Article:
Wondering how to choose fabrics for the Aria Quilt Pattern? Think about your florals fabrics. Or, how about feathers? She is a featherweight, after all. You could also use sewing notions motifs. Maybe you want a machine covered in sunflowers! Or consider larger prints like Tula Pink, Kaffe Fassett Collective. The possibilities are endless for making this the cutest little machine you own! So shop your stash. Pull out your fabrics and look at both sides.
The Aria quilt pattern sewing machine and binding are made from the front of the focus fabric. The pennants, little scissors, and thimble are made using the reverse side of the same focus fabric!
Introducing…Grace, a simple design for a stunning quilt. First, take a mason jar shape. Next add a broderie perse bouquet. Finally, construct a fun, scrappy background to make a sweet quilted wall hanging.
You first pick your floral focus fabric for the mason jar (reverse), bouquet, and binding! Add scrappy background fabrics and you’ll be set.
You’ll discover the nuances of value as you learn to audition BOTH sides of fabric! Each #usebothsides patterns teaches you how to audition your fabrics. Value is the key to success! Learning to measure value is a skill you can apply to all your future quilt projects.
Your focus fabric determines the style of your bouquet.
I’ve had a large room full of quilters make this design at their annual retreat and the results were, well, stunning! Each quilter had a guide for how to choose both focus and background fabrics before the retreat. They also brought extra fabric for last-minute changes. This pattern is a great classroom or workshop project because the results are incredibly different. Even if two quilters choose the same focus fabric, their background fabrics and bouquet arrangement makes their quilts unique. It truly is a simple design for a stunning quilt.
How do you know if a fabric has a great reverse? You learn through the auditioning process. After looking a few reverse sides, you’ll soon have a good feel for those fabrics you can audition. It’s also a great conversation starter at quilt shops when they see you looking at BOTH sides. Some of my friends say they never look at one side of fabric anymore. In a way, it’s like doubling your stash without losing any space!
There are many, MANY Christmas fabrics which would make a great JOY quilted wall hanging.
You can choose modern circles, snowflakes, poinsettias, cookie cutters, etc. Each gives a different feel to this Christmas tree wall hanging. The trick is to find a focus fabric you love whose reverse side sparkles -but with a lesser value.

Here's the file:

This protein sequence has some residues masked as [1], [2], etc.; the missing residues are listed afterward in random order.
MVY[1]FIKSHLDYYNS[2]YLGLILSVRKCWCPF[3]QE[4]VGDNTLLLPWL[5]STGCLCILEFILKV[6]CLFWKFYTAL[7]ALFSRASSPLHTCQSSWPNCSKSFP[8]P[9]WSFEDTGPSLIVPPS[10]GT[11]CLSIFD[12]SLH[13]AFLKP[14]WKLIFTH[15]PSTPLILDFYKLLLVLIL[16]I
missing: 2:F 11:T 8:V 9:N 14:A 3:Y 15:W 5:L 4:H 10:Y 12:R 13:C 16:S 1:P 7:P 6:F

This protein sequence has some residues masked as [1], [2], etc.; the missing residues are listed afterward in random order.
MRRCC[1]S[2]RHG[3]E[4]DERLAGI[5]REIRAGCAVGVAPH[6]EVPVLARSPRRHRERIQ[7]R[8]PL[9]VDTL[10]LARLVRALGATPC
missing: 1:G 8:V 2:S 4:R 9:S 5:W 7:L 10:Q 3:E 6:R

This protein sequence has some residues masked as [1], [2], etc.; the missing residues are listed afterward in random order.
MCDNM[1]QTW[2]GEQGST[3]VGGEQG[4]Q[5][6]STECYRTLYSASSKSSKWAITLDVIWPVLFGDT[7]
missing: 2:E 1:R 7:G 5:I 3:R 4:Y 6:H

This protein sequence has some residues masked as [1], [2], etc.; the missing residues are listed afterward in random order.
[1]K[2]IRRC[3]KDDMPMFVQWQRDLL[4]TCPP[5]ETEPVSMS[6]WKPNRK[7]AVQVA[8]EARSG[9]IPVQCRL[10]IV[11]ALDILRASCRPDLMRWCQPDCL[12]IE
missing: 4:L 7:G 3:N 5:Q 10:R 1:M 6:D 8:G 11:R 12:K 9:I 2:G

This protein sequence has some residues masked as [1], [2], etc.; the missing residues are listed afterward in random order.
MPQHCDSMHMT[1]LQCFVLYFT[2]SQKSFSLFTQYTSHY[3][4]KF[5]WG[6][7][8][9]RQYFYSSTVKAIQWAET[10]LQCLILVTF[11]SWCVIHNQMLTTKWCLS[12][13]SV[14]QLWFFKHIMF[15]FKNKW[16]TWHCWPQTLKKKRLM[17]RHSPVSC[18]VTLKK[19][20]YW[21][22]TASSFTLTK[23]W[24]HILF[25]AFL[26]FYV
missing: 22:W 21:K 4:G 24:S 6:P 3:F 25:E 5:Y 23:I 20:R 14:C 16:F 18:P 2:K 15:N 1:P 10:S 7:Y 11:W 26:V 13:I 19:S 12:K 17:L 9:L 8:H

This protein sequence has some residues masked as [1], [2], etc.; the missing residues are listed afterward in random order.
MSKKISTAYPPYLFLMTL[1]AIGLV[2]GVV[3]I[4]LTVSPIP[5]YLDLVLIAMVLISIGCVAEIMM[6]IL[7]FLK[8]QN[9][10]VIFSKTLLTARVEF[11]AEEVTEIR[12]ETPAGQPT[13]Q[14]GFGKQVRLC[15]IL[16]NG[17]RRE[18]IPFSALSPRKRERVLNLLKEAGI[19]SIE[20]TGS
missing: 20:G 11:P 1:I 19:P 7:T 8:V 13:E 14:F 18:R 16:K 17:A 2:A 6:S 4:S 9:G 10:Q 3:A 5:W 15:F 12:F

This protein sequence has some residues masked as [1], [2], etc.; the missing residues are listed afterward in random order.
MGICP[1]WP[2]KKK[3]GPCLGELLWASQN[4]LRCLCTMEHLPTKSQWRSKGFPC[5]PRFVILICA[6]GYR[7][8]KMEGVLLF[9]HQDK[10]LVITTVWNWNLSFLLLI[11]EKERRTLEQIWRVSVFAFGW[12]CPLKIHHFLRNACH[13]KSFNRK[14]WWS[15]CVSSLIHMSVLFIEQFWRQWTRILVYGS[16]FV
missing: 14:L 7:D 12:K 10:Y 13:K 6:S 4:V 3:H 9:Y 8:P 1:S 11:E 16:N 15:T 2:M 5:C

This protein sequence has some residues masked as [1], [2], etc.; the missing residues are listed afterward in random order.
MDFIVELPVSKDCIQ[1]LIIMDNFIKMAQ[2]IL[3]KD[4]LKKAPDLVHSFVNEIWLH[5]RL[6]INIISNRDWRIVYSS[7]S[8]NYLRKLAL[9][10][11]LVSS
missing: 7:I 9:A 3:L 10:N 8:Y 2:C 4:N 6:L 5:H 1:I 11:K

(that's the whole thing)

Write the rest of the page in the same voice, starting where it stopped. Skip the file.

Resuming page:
Determining fabric values isn’t hard, but it can be tricky.
I have long thought I understood the value of value in quilts. It’s what makes a simple, two-color quilt have bold areas of light and dark or it is what makes those cool secondary patterns in your multi-color quilt design. Easy, right?
Light. Medium. Dark.
Then (more than) a few years ago, Blended Quilts became popular. They threw me under the bus with value! I would study and read about fabric choices and how to combine fabrics to work together and yet be not so obvious. Not such an easy thing to do, successfully!
My Grandma Emma Wichern’s lavender and white embroidered quilt is precious to me. I love seeing crazy-quilts. Modern is fun, bright, and happy…or sometimes calming and simple. I have some appreciation for all types of quilts. But what really gets me excited about a quilt is when it is successfully splashed with all kinds of colorful and different fabrics. What makes that work is value.
To see the value of fabrics, you have to remove the color.
You can do this numerous ways, but the simplest trick for me is to take a picture of fabric choices or my blocks on my design wall with my phone and change the picture to black and white (mono).
Values change depending one their surroundings.
The fact that my neat little piles (okay, not neat) of lights, mediums, and darks can change their values depending on what is around them was a V8 moment for me!
Take Lily, for example:
Her background is made of all fairly light neutrals (scrappy) plus a couple of accent, color strips. When compared to the focus fabric, the background is light, the flowers (reverse side of focus fabric) are medium and the dragonfly (focus fabric) is dark.